The Boulder Valley school board on Tuesday unanimously approved ballot language and a detailed project list for a $350 million capital construction bond issue that will be on November’s ballot.
The cost to homeowners for a $350 million property tax increase would be about $118 a year, or $9.83 a month, for a home valued at $600,000.
“We get to roll our sleeves up and see if we can get this thing passed,” school board President Kathy Gebhardt said.
Superintendent Rob Anderson previously recommended the $350 million amount based on polling, an assessment of the district’s building critical maintenance needs and recommendations from a 23-member capital improvement committee. Polling found about 60% support for a $350 million bond issue.
Projects include $36 million to go toward a new building for Boulder’s New Vista High School, a new $41 million school to relieve overcrowding at Erie’s Meadowlark School and about $44.5 million to support expanded career and technical education offerings at middle and high schools.
Infrastructure improvements to New Vista were included in a previous bond issue, but were put on hold while the district explored rebuilding it. An additional $10 million from that previous bond issue would be included in the school’s project budget.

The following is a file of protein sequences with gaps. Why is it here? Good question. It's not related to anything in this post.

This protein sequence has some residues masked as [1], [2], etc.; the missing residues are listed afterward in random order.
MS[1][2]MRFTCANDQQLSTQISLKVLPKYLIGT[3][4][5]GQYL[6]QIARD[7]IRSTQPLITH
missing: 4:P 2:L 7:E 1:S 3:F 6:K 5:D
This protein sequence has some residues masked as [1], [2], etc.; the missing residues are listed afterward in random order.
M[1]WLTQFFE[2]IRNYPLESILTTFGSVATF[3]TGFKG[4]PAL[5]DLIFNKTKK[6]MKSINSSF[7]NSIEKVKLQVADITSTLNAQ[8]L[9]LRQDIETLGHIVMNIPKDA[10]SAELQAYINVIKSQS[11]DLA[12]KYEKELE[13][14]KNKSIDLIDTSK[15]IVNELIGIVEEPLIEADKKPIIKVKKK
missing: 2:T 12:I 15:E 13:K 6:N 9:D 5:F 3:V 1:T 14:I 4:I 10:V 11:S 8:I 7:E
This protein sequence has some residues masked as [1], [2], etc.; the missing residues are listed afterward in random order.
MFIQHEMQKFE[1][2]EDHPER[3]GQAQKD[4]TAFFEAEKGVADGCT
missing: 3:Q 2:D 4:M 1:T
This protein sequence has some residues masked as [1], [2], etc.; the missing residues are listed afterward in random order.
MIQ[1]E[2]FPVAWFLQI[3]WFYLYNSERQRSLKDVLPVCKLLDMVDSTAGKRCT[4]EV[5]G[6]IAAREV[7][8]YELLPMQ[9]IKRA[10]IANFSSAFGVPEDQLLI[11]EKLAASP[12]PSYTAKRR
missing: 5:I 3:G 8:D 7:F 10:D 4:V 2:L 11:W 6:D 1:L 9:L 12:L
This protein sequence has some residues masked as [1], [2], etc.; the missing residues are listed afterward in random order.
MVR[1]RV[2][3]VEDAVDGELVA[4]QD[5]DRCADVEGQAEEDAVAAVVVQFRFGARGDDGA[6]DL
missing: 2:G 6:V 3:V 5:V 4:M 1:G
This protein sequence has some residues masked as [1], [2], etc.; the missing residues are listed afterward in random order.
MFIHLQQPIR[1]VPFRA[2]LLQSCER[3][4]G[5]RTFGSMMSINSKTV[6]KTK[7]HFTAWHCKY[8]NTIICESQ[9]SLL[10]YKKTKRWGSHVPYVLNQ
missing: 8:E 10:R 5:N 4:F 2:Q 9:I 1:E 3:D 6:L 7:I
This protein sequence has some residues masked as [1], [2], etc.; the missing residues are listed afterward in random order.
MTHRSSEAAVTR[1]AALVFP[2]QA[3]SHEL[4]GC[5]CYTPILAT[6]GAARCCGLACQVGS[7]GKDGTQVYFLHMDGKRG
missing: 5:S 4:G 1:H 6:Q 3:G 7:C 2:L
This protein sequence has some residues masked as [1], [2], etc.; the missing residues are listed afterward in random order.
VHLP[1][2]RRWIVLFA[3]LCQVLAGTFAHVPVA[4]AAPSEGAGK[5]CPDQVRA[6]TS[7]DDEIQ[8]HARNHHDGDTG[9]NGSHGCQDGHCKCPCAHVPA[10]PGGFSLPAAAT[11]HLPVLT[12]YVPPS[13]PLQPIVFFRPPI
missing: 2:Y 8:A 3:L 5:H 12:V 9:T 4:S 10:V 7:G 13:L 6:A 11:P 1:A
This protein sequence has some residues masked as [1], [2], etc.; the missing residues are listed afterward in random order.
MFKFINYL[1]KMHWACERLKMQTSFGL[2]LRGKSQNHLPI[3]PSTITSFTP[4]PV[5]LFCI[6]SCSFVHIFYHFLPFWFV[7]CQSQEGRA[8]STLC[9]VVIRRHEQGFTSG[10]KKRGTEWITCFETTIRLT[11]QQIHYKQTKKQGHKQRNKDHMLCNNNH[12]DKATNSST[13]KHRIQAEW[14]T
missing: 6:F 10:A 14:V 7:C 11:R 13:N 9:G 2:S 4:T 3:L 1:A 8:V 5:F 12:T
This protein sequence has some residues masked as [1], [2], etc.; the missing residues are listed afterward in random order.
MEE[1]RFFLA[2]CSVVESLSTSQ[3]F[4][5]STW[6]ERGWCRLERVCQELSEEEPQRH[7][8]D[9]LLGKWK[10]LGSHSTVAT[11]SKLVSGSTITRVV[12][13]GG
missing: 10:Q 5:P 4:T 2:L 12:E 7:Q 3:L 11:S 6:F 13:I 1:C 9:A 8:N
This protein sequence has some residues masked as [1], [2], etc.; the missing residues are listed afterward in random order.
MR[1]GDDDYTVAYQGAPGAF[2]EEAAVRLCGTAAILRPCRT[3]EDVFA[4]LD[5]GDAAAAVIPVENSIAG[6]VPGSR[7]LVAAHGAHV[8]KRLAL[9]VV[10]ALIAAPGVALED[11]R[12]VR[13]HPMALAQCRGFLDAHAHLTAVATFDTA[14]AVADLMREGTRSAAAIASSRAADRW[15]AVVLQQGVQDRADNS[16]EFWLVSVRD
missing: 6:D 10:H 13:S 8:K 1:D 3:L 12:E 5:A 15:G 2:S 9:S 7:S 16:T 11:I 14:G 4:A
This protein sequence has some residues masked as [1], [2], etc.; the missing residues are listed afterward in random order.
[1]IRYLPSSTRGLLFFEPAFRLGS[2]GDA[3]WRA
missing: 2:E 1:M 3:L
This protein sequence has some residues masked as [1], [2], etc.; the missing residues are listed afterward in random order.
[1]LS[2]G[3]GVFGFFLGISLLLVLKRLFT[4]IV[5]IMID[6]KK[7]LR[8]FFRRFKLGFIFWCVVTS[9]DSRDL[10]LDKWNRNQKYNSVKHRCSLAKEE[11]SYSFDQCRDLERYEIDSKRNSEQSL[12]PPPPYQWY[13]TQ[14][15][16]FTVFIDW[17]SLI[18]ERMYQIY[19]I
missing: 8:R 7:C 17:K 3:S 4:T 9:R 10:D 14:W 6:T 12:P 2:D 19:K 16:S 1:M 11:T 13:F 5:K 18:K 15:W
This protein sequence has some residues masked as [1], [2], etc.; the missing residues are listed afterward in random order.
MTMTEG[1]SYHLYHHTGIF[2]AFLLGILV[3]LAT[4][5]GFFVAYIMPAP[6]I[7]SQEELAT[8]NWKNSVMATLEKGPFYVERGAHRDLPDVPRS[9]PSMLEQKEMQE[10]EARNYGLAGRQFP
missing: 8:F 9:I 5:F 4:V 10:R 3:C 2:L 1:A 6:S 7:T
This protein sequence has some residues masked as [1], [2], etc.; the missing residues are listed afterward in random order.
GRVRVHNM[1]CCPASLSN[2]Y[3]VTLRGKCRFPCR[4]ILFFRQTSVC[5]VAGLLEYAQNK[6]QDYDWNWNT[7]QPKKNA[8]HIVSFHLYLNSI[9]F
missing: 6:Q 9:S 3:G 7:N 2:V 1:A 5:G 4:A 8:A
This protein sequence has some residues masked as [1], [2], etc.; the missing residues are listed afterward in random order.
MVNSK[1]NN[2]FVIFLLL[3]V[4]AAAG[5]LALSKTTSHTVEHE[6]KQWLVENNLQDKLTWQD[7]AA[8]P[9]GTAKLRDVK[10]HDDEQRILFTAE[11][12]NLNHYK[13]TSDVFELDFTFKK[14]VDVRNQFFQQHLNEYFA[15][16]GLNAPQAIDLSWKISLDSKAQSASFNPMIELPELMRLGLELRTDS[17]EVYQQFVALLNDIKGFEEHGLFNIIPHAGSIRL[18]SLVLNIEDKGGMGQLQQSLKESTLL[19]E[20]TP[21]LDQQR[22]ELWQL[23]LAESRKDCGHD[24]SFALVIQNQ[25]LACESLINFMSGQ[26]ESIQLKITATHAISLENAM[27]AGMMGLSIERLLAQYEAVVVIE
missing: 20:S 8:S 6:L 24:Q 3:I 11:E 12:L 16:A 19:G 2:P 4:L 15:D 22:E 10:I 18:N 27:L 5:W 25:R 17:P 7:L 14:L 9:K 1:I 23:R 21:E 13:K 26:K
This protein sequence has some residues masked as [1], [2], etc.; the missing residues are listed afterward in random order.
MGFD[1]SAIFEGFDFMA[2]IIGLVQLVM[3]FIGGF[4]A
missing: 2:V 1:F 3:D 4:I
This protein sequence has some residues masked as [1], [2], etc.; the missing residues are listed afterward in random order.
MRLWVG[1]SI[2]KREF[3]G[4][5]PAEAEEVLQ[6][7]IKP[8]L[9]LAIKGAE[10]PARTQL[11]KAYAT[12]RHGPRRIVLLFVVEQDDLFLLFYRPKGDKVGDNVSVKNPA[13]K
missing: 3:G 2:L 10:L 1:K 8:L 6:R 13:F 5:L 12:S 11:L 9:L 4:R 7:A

Meadowlark, a K-8 and the district’s only school in Erie, is at capacity this school year with 663 students and is expected to grow. More pressure also will be placed on Meadowlark as a large residential development, called Parkdale, is built on the eastern edge of the school district between Arapahoe and Baseline roads.
“We know that we have overcrowding issues that are on the horizon,” Anderson said. “Our options will not be good if we let that get away from us.”
For the technical education expansion, district leaders haven’t yet determined which programs would be added to which schools, but promised a collaborative process that would include students and the business community. They also promised flexible spaces that could change as program needs change.
Along with those three projects, about $160 million is earmarked for addressing pressing building needs, such as replacing roofs and boilers. Another $6.8 million would go to accessibility playground improvements, while $8.5 million would cover removal of asbestos materials.
“Delaying critical work will allow buildings to deteriorate and costs to increase,” said Assistant Superintendent of Operations Rob Price.
The bond calculations also include $44.5 million for inflation and $8.6 million for reserves.
The only priority identified by the district that wasn’t included was modernizing classrooms with furniture and fixtures at a cost of $25.7 million. Leaving out furniture replacement kept the price tag in a range with more support based on polling.
Boulder Valley’s last capital construction bond issue totaled $576.5 million and was approved by voters in 2014. The final amount grew to $677 million from bond sale premiums, rebates and interest earnings.
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Boulder Daily Camera
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